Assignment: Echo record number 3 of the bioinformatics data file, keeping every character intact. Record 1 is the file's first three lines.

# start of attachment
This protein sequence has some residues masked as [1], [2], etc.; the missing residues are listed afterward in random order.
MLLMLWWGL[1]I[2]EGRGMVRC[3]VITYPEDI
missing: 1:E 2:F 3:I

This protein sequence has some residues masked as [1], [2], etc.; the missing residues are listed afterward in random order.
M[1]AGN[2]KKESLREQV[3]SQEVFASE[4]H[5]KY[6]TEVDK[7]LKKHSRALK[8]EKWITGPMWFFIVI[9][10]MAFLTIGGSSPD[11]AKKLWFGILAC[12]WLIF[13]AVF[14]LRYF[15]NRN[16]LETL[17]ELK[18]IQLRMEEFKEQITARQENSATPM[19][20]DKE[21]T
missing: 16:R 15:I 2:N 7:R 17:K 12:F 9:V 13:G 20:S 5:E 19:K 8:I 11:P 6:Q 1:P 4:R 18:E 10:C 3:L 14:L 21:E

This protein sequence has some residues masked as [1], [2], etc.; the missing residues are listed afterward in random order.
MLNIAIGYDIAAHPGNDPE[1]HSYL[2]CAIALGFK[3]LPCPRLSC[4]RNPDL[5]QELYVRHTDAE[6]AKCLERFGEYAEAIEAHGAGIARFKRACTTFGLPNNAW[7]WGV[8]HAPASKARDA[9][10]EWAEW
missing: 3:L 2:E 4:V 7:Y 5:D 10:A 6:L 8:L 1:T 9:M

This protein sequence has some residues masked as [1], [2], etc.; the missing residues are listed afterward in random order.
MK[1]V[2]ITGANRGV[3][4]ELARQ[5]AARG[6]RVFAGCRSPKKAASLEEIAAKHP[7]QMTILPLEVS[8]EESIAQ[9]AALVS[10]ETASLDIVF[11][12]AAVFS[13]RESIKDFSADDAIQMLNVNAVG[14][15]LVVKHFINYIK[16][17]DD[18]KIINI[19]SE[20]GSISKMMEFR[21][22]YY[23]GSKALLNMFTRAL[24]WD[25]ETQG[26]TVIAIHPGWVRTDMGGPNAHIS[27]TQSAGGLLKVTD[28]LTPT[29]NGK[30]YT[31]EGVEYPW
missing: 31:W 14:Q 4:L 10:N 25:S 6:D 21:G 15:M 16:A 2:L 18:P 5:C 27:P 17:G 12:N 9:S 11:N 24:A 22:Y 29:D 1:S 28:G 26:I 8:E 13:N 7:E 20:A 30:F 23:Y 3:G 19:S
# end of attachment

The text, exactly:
This protein sequence has some residues masked as [1], [2], etc.; the missing residues are listed afterward in random order.
MLNIAIGYDIAAHPGNDPE[1]HSYL[2]CAIALGFK[3]LPCPRLSC[4]RNPDL[5]QELYVRHTDAE[6]AKCLERFGEYAEAIEAHGAGIARFKRACTTFGLPNNAW[7]WGV[8]HAPASKARDA[9][10]EWAEW
missing: 3:L 2:E 4:V 7:Y 5:D 10:A 6:L 8:L 1:T 9:M